My current post was advertised in 2006 as a "director of science" who would coordinate the teaching and learning of the three separate science departments.
I was aware that the money for the post came entirely from the school's second specialism of science, but at the time I couldn't have foreseen that the concept of specialisms was soon to be consigned to the dustbin of failed educational initiatives.
I've done a good job: I've spent my funding wisely, helped some less-effective science teachers to move on and appointed a team of excellent teachers for each subject. Results have improved steadily and, in 2013, the science faculty had the best GCSE results in the school.
But then my school became an academy, along with most of the rest in the area, and the funding cuts seem to have hit us especially hard.
The headteacher, in his wisdom, has decided that the three science subject leaders can run their own departments without the need for a director of science - or a faculty structure at all.
Other faculty leaders are also leaders of their own subject; I am not. My post will disappear and I will become an ordinary teacher again, just as I was from 1986 to 1993.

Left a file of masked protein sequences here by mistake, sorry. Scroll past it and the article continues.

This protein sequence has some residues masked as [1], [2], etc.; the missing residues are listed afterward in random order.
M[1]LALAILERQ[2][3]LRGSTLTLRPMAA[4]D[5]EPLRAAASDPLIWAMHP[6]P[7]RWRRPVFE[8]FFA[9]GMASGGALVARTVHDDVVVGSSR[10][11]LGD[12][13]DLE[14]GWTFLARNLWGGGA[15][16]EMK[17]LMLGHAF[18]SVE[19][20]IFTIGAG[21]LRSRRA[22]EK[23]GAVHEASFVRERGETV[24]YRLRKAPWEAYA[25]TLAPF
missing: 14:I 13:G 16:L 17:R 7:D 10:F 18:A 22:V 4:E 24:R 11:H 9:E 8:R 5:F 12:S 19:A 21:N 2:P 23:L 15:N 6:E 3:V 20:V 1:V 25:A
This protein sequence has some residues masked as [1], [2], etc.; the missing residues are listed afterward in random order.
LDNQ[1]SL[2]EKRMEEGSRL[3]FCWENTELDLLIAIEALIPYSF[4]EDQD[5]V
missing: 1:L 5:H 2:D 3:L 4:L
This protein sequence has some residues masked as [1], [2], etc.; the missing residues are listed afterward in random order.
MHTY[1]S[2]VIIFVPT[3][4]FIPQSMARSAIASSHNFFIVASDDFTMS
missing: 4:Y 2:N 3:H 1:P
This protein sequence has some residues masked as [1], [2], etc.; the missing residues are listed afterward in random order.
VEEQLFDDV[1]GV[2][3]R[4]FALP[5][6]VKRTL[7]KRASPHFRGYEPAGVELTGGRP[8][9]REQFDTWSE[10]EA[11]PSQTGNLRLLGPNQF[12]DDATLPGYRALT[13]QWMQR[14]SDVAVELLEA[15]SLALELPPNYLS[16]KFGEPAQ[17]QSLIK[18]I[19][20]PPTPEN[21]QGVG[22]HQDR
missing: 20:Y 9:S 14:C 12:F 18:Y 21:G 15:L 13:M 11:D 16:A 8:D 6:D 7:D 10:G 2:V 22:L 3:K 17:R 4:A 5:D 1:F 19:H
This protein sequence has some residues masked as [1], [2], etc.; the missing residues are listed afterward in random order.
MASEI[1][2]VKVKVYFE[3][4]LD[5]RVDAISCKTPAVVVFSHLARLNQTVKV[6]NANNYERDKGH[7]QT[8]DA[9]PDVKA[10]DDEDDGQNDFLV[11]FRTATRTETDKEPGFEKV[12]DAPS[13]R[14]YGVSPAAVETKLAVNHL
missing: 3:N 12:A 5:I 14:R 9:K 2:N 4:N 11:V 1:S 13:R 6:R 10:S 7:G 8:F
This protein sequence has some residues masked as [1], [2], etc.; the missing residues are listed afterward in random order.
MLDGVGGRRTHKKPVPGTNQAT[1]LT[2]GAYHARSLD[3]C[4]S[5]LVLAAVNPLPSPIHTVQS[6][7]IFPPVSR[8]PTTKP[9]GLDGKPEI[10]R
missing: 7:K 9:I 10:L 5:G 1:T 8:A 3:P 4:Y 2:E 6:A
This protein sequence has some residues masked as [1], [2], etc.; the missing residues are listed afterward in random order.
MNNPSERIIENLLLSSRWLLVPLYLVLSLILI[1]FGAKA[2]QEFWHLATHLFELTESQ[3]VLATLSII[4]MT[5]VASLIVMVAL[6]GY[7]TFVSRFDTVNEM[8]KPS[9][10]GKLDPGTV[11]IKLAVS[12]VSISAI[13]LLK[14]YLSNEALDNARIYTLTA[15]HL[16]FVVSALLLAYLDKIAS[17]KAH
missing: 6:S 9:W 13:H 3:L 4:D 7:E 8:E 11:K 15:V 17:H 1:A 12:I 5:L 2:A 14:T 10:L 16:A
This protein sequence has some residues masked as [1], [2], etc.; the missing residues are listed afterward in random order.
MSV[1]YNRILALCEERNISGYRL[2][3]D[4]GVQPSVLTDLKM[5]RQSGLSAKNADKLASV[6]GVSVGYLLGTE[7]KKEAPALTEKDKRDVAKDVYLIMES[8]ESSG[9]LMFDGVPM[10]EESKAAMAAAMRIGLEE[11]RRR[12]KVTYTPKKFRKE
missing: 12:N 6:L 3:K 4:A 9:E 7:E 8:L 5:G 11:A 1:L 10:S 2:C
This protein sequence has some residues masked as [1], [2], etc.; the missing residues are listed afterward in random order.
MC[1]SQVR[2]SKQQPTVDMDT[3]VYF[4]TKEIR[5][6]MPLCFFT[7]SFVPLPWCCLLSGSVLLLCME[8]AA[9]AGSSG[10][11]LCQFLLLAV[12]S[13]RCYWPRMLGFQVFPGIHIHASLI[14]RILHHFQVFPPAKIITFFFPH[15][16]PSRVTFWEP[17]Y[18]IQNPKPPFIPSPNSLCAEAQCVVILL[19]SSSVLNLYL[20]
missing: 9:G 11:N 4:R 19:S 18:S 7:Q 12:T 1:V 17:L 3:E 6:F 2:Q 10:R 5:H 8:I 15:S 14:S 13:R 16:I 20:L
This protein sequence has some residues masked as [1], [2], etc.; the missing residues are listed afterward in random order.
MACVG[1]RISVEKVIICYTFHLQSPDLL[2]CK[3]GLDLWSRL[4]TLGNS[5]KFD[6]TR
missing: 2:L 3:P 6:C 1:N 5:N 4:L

Of course, I have been offered a protected salary for three years but this has been made conditional on my accepting "extra duties", as yet unspecified, to make me worth the money that they will be paying me.
My union tells me that those duties cannot be ones I would have been expected to carry out as director of science and that is what's keeping me awake at nights.
If I'm asked to be responsible for the cleanliness of the students' toilets, would refusal endanger my protected salary? I've now been granted a meeting at which I'm due to find out how my role will be changing. Perhaps everything offered will be acceptable - but I doubt it.
The writer is a teacher at a Buckinghamshire grammar school Tell us what keeps you awake at night Email firstname.lastname@example.org
Tell us what keeps you awake at night Email email@example.com